Disturbing Video of Girls’ Dance

12 05 2010

I became aware of this video, via a friend’s post on Facebook (thanks EH). It is a video of girls who appear to be between the ages of 8-10 years of age, dancing to Beyonce’s “Put A Ring On It”. Despite the face these girls are great dancers, this video is an exemplar about all that is wrong with girl culture today. It also is a shining example of #FAIL in the parenting department!!

It is not a surprise after seeing this video why a great deal of time and energy is put into helping girls overcome the affects of societal sexualization. In fact, the APA Task Force on the Sexualization of Girls details the many harmful outcomes and consequences of girls’ sexualzation. The work that Rachel Simmons, Jean Kilbourne, Girls on the Run, Team Up For Youth, The Tucker Center, The Girl Scouts Research Institute, and many others are examples of people and organizations who recognize the problem and are trying to help be part of the solution.

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And We Wonder Why Some Girls Aren’t Physically Active?

29 01 2010

This morning a colleague sent me this article from ESPN.com about another ban on head scarves for Muslim female athletes. When I see this and other  stories, it makes me recommit to the work I do at The Tucker Center.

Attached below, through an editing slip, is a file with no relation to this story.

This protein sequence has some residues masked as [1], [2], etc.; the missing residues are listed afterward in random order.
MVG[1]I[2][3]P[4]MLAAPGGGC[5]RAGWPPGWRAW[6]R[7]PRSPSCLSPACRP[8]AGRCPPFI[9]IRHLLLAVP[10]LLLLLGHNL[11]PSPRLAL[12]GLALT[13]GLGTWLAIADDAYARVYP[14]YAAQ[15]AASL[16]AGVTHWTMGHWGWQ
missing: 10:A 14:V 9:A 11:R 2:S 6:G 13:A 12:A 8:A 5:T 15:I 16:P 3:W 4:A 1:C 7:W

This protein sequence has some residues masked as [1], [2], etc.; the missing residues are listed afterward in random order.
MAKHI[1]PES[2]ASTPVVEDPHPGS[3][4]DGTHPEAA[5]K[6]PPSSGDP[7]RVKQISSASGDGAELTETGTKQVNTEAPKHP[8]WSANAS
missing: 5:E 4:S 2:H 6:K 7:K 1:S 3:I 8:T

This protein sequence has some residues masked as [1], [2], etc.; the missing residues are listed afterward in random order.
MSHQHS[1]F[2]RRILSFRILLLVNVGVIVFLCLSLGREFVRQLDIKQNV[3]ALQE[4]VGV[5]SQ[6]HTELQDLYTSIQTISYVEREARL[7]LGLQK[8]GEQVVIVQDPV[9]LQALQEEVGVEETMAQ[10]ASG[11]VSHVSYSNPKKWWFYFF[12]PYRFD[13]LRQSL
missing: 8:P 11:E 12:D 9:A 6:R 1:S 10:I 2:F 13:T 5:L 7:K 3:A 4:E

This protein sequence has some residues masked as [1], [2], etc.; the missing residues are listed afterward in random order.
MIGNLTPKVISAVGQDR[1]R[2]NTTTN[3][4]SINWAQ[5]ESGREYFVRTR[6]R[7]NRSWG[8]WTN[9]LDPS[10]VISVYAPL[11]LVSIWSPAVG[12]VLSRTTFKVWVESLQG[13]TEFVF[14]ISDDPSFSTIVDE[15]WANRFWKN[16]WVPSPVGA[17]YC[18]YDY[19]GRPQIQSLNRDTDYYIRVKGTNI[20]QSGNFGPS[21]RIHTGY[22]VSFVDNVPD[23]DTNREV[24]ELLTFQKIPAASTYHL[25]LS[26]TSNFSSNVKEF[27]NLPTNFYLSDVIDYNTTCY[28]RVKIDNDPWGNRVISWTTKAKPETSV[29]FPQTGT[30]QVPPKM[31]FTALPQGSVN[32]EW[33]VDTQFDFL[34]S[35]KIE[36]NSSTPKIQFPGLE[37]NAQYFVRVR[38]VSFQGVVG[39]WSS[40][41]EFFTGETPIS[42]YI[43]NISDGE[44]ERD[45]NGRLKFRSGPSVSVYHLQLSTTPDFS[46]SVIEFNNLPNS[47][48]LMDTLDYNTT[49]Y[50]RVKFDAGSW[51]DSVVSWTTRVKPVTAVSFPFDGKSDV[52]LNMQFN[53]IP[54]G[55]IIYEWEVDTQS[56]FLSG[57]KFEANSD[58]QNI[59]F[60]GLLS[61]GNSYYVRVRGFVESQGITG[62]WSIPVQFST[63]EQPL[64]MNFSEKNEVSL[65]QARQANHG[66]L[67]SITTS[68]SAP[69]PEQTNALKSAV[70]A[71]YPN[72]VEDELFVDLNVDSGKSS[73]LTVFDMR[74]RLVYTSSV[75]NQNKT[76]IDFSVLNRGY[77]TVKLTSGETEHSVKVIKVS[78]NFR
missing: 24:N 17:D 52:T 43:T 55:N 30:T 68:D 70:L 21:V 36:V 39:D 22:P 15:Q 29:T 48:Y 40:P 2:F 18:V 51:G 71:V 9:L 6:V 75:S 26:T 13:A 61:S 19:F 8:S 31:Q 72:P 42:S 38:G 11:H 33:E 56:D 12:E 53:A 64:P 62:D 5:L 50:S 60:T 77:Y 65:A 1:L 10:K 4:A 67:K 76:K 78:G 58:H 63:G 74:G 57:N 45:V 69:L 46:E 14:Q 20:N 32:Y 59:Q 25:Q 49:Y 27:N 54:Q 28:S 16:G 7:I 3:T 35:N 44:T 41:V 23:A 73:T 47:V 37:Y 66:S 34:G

It its well documented that females are less physically active than their male peers at all ages, and that girls of color are less physically active than their White counterparts. There are two great reports that summarize the plethora of research on girls, physical activity and health and developmental outcomes–The Tucker Center Research Report: Developing Physically Active Girls (2007), and The Women’s Sport Foundation’s Her Life Depends On It (2009).

Some of the work I do with my graduate student Chelsey Thul, examines the barriers to physical activity of East African girls here in the Twin Cities. We have the largest East African diaspora in the US, and the East African girls in our community find in very challenging to be as physically active as they’d like to be.  They talk about wanting to be physically active but also desire to remain true to religious and cultural norms. If you want to see a great film that documents the challenges Iranian Muslim women face who desire to compete in an international soccer match with a German team, be sure to watch Football Under Cover.

The ESPN.com story illustrates exactly how challenging it can be for Muslim girls and women to be physically active. When are leagues and sport organizations going to enact inclusive policies that encourage and facilitate physical activity and sport participation for EVERYONE?





A Shirt for Girls?

26 08 2009

twisted TweeOk, so school is about to start up and I’m feverishly trying to whittle down the “to do” list, therefore haven’t had as much time to blog. BUT….I saw this over Twitter and had to share it as the most ridiculous, sexualizing, exploitative “shirt” made specifically for infants and preschool girls I’ve seen in a long time—perhaps EV-ER! The maker of Twisted Twee is a woman and the advertising tag line for the shirt is “something for the evening!” I’m speechless.

Note: Imagine a similar trouser concept for boys that would be equally offensive…but I didn’t see that in Suzi Warren’s line.